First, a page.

The funds from GlobalGiving aren't enough for what Deepak Sharma wants to do. He's the CEO of , a relief group helping with flood response in villages in western Rajasthan in India that needs $140,000 to provide relief. That would go toward everything from manure to medicines and mosquito nets for 200 families affected by the floods in the area, which is seeing a surge in mosquito-borne diseases like malaria and dengue fever.

While Sharma has access to a pipeline of funds from Western donors through GlobalGiving, other NGOs aren't as lucky. Ram Chandra Neupane, the head of a national NGO called , has not been able to obtain funds for the flood response in Nepal this year, he wrote in an email to NPR.

The government has been no help, he says. Emergency aid funding to local-level NGOs? "We don't have that kind of policy in Nepal."

The Indian government does offer financial support to national NGOs. But a group must have been in existence for three years before that can happen, says Uttam Barkataki, executive director of SRISTI, the organization helping Bora the rice farmer and other flood victims in his area.

That's if they make it. "It's very hard for smaller NGOs to survive on their own for that long," he says.

"Attitude problems"

In most cases, the two types of NGOs collaborate in times of emergency. It's like "building a house," explains Tony Castleman, Catholic Relief Services' country representative for India, Bangladesh and Nepal based in New Delhi. "You need an architect. You need someone who has skill in making bricks, transporting bricks, doing the glasswork and the windows. We bring different but complementary skill sets."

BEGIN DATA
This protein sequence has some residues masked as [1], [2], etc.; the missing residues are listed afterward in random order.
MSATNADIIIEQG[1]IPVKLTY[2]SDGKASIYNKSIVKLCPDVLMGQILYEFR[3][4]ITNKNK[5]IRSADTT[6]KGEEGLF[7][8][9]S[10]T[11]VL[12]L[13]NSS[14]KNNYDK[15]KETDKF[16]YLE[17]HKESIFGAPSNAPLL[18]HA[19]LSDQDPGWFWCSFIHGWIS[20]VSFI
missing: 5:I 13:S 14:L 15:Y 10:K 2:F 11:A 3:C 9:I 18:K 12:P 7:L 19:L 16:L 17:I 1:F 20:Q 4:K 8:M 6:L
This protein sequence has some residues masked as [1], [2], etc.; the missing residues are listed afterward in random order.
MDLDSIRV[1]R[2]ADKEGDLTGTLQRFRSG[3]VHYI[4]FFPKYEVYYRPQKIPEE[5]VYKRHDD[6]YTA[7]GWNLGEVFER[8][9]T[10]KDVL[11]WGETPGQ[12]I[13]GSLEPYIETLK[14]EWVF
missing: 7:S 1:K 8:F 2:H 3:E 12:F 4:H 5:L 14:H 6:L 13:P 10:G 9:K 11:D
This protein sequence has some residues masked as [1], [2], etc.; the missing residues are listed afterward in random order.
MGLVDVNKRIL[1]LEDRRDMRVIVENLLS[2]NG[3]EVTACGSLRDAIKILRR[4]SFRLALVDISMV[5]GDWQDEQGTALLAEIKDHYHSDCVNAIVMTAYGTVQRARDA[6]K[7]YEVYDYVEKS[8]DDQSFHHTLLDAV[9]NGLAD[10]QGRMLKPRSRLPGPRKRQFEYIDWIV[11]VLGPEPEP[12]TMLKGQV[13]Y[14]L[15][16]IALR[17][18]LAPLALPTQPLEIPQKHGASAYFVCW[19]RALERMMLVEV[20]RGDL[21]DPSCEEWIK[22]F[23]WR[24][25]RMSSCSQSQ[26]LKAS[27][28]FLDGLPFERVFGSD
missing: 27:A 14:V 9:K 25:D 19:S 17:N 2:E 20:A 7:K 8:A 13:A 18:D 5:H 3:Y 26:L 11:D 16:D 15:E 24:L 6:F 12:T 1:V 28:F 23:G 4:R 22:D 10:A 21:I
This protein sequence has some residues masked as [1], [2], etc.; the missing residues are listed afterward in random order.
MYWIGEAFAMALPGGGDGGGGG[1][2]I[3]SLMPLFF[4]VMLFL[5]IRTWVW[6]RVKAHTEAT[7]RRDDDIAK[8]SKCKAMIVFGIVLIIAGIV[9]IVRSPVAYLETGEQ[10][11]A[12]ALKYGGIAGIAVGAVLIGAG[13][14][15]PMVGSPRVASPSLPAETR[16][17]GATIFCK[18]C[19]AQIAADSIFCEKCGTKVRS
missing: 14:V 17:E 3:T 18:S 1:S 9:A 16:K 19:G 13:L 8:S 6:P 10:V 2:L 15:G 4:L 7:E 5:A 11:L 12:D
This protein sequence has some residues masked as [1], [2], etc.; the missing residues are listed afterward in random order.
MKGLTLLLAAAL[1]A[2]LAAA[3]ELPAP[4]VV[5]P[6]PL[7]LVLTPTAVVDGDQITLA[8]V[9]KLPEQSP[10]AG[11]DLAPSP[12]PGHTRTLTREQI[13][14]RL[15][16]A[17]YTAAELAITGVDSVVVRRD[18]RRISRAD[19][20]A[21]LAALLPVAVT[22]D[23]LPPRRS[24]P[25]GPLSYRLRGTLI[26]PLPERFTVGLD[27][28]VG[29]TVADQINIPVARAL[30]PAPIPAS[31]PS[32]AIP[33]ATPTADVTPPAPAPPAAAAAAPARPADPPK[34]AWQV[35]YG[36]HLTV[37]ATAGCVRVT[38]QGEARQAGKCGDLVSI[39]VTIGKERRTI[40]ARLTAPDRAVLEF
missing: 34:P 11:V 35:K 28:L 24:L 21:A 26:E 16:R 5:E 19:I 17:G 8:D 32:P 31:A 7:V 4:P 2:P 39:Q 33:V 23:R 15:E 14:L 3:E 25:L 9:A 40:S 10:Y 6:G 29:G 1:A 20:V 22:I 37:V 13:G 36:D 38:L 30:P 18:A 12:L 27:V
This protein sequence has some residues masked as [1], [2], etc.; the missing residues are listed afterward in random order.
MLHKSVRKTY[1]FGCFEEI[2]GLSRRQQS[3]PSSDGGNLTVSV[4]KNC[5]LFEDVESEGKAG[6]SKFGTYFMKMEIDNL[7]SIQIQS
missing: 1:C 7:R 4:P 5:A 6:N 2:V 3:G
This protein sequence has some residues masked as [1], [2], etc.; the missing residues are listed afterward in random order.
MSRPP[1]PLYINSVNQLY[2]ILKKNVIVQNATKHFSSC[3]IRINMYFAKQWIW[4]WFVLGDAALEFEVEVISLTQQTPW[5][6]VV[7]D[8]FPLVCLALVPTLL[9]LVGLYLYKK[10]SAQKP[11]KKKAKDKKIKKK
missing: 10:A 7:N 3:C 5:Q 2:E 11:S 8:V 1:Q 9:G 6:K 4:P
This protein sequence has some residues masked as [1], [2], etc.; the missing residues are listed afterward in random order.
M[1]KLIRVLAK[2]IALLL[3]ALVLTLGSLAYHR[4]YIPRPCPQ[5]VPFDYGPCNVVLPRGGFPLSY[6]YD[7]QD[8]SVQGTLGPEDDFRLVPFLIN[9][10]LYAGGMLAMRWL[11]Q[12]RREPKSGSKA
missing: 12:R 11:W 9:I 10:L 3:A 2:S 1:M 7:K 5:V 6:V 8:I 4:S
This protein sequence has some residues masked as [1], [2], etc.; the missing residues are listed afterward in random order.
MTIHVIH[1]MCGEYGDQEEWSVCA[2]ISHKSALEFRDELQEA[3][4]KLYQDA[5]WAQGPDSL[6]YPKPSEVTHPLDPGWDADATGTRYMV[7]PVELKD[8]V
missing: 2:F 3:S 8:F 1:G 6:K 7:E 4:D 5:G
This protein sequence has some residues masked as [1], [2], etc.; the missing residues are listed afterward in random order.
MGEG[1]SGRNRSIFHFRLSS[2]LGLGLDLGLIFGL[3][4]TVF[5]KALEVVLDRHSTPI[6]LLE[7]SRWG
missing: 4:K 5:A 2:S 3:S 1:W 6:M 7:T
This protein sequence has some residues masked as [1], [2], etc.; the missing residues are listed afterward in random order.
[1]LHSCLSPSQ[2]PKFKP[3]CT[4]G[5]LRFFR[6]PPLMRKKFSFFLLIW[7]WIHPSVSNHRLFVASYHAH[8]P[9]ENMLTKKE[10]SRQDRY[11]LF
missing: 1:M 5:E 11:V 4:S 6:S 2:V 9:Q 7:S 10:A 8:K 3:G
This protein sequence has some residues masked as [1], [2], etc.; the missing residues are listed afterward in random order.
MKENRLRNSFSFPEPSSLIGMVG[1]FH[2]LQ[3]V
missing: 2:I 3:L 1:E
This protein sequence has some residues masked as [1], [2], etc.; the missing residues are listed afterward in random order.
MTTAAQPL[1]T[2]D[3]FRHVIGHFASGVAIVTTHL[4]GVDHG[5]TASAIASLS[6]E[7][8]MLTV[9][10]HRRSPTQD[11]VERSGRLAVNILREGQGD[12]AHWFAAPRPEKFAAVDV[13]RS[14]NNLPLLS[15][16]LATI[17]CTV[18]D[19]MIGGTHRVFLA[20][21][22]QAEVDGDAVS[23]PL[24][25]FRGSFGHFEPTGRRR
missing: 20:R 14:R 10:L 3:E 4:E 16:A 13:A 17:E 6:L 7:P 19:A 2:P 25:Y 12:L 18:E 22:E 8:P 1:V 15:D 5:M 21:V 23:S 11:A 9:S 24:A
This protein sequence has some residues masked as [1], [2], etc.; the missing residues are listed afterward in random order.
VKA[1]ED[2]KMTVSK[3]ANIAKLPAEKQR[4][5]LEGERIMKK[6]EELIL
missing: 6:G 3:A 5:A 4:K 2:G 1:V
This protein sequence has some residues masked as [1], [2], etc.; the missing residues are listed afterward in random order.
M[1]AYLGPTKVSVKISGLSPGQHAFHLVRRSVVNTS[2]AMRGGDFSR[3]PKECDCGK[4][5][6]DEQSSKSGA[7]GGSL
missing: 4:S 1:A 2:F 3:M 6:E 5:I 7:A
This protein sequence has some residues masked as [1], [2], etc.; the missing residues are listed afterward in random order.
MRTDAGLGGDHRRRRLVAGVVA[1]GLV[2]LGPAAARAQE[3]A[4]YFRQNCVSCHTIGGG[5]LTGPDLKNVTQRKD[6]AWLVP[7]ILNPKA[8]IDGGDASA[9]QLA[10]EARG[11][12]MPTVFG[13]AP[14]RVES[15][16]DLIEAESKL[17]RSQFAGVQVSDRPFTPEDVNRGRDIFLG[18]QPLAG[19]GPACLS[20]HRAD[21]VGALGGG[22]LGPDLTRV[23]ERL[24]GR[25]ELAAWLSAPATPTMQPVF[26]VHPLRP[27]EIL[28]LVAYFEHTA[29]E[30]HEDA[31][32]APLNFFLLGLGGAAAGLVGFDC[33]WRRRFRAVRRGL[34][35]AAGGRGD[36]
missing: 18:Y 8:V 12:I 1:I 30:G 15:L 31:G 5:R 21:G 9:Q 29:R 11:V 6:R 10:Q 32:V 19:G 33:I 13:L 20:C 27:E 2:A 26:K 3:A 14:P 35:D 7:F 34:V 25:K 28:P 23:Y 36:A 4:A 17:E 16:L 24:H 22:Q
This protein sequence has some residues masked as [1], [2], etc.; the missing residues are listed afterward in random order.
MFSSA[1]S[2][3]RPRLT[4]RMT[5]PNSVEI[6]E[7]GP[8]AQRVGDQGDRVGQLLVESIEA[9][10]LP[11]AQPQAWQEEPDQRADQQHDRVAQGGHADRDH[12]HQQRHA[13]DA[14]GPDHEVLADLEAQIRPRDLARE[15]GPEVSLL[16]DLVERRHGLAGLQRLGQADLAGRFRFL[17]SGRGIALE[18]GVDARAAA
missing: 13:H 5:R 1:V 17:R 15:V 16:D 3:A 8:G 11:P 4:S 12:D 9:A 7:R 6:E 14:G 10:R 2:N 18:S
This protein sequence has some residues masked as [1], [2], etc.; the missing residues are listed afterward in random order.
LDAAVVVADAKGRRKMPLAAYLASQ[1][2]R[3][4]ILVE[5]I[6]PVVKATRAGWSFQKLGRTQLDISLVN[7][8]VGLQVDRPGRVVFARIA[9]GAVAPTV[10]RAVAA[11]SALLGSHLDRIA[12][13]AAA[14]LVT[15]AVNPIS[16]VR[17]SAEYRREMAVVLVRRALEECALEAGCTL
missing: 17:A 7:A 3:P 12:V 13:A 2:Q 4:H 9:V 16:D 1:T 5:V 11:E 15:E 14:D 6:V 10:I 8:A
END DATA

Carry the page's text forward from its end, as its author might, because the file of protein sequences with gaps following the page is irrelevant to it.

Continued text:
But what ends up happening is that big NGOs' knowledge and expertise aren't transferred to the little guys, says Spiegel. "There's no sufficient incentive to train and build up the local NGOs," he says. "If [those groups] had sufficient capacity to deal with disasters on their own it would eventually put international organizations out of a job."

Many local groups feel it is an unequal partnership. Neupane, who has seen the dynamic between large NGOs and its national partners in the aftermath of Nepal's earthquake, feels that big NGOs have "attitude problems," he wrote NPR via email. Large NGOs want authority, he explained. They want to control everything from the funding to the type of technology local NGOs use to distribute aid, he says.

Neupane sees some hope in the , an initiative that addresses some of those tensions. The petition, introduced at the World Humanitarian Summit in May 2016, urges relief organizations to commit to eight promises. That includes giving credit where credit is due — mentioning the names of local partners to the press, for example — and giving a minimum of 20 percent of their fundsto local NGOs.

So far, the petition has been signed by 150 organizations in 43 countries, including 28 international NGOs, including Catholic Relief Services, Oxfam and CARE.

Sudhanshu S. Singh, CEO of Humanitarian Aid International, thinks about what he'd do if he had the extra money, staff, resources. He'd help the poorest families in the community prepare for the future.

"These people's houses have been washed away. Their belongings are gone. They are left with nothing," he says. "We want them to be in a better position to face the next floods on their own."

With additional reporting from Danielle Preiss in Kathmandu, Nepal, and Kamala Thiagarajan in Madurai, India.

Copyright 2021 NPR. To see more, visit https://www.npr.org.

Malaka Gharib is the deputy editor and digital strategist on NPR's global health and development team. She covers topics such as the refugee crisis, gender equality and women's health. Her work as part of NPR's reporting teams has been recognized with two Gracie Awards: in 2019 for How To Raise A Human, a series on global parenting, and in 2015 for #15Girls, a series that profiled teen girls around the world.